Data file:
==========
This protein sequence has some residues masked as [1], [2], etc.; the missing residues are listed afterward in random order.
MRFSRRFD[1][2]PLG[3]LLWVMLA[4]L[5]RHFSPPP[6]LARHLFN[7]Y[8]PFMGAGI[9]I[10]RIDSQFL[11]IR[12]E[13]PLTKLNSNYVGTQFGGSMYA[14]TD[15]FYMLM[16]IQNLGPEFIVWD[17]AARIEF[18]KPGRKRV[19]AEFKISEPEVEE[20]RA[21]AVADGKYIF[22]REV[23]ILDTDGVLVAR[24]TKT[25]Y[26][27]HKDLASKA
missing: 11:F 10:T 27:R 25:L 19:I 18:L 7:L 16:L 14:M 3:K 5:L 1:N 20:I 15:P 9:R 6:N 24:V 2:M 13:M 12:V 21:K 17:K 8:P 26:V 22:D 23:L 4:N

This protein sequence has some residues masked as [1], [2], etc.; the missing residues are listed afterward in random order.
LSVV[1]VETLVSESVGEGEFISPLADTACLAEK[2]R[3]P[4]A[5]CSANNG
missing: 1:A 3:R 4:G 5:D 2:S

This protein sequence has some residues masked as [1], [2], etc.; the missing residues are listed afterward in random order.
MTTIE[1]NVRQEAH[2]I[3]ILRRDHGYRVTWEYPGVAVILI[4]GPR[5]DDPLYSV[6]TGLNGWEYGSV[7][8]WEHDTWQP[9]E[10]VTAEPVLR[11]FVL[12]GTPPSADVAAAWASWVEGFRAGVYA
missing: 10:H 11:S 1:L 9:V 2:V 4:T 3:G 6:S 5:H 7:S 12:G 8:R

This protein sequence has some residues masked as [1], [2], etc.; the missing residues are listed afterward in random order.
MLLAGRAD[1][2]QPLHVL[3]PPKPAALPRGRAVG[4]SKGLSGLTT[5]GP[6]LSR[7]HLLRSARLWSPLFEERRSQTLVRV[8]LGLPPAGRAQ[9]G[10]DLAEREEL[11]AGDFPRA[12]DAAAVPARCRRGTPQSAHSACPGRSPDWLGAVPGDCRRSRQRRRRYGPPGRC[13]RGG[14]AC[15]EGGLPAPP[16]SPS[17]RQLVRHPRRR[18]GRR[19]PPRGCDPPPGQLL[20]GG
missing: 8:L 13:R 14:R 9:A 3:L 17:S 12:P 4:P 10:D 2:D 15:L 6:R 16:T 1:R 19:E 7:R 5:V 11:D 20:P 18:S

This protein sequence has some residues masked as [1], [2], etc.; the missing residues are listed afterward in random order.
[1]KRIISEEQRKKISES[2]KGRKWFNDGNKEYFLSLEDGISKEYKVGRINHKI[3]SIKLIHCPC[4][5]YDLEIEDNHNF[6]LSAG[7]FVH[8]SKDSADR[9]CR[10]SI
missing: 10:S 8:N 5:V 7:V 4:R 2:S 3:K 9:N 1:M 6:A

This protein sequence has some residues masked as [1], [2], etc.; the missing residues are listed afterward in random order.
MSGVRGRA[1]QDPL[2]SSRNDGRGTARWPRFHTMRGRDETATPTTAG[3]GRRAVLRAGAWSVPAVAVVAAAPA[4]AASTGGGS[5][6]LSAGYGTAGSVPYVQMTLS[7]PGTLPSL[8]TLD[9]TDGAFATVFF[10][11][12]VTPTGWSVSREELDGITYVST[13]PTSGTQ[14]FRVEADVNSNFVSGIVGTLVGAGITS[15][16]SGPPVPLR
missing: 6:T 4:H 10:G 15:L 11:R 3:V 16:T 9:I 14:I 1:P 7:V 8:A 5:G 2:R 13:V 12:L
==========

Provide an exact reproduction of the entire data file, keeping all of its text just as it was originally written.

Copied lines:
This protein sequence has some residues masked as [1], [2], etc.; the missing residues are listed afterward in random order.
MRFSRRFD[1][2]PLG[3]LLWVMLA[4]L[5]RHFSPPP[6]LARHLFN[7]Y[8]PFMGAGI[9]I[10]RIDSQFL[11]IR[12]E[13]PLTKLNSNYVGTQFGGSMYA[14]TD[15]FYMLM[16]IQNLGPEFIVWD[17]AARIEF[18]KPGRKRV[19]AEFKISEPEVEE[20]RA[21]AVADGKYIF[22]REV[23]ILDTDGVLVAR[24]TKT[25]Y[26][27]HKDLASKA
missing: 11:F 10:T 27:R 25:L 19:I 18:L 7:L 16:L 14:M 3:K 5:L 1:N 20:I 15:P 9:R 6:N 24:V 2:M 13:M 12:V 21:K 17:K 8:P 26:V 22:D 23:L 4:N

This protein sequence has some residues masked as [1], [2], etc.; the missing residues are listed afterward in random order.
LSVV[1]VETLVSESVGEGEFISPLADTACLAEK[2]R[3]P[4]A[5]CSANNG
missing: 1:A 3:R 4:G 5:D 2:S

This protein sequence has some residues masked as [1], [2], etc.; the missing residues are listed afterward in random order.
MTTIE[1]NVRQEAH[2]I[3]ILRRDHGYRVTWEYPGVAVILI[4]GPR[5]DDPLYSV[6]TGLNGWEYGSV[7][8]WEHDTWQP[9]E[10]VTAEPVLR[11]FVL[12]GTPPSADVAAAWASWVEGFRAGVYA
missing: 10:H 11:S 1:L 9:V 2:V 4:T 3:G 6:S 5:H 7:S 12:G 8:R

This protein sequence has some residues masked as [1], [2], etc.; the missing residues are listed afterward in random order.
MLLAGRAD[1][2]QPLHVL[3]PPKPAALPRGRAVG[4]SKGLSGLTT[5]GP[6]LSR[7]HLLRSARLWSPLFEERRSQTLVRV[8]LGLPPAGRAQ[9]G[10]DLAEREEL[11]AGDFPRA[12]DAAAVPARCRRGTPQSAHSACPGRSPDWLGAVPGDCRRSRQRRRRYGPPGRC[13]RGG[14]AC[15]EGGLPAPP[16]SPS[17]RQLVRHPRRR[18]GRR[19]PPRGCDPPPGQLL[20]GG
missing: 8:L 13:R 14:R 9:A 3:L 17:S 12:P 4:P 10:D 2:D 15:L 6:R 16:T 1:R 19:E 7:R 5:V 11:D 20:P 18:S

This protein sequence has some residues masked as [1], [2], etc.; the missing residues are listed afterward in random order.
[1]KRIISEEQRKKISES[2]KGRKWFNDGNKEYFLSLEDGISKEYKVGRINHKI[3]SIKLIHCPC[4][5]YDLEIEDNHNF[6]LSAG[7]FVH[8]SKDSADR[9]CR[10]SI
missing: 10:S 8:N 5:V 7:V 4:R 2:S 3:K 9:N 1:M 6:A

This protein sequence has some residues masked as [1], [2], etc.; the missing residues are listed afterward in random order.
MSGVRGRA[1]QDPL[2]SSRNDGRGTARWPRFHTMRGRDETATPTTAG[3]GRRAVLRAGAWSVPAVAVVAAAPA[4]AASTGGGS[5][6]LSAGYGTAGSVPYVQMTLS[7]PGTLPSL[8]TLD[9]TDGAFATVFF[10][11][12]VTPTGWSVSREELDGITYVST[13]PTSGTQ[14]FRVEADVNSNFVSGIVGTLVGAGITS[15][16]SGPPVPLR
missing: 6:T 4:H 10:G 15:L 11:R 3:V 16:T 9:I 14:I 1:P 7:V 8:A 5:G 2:R 13:V 12:L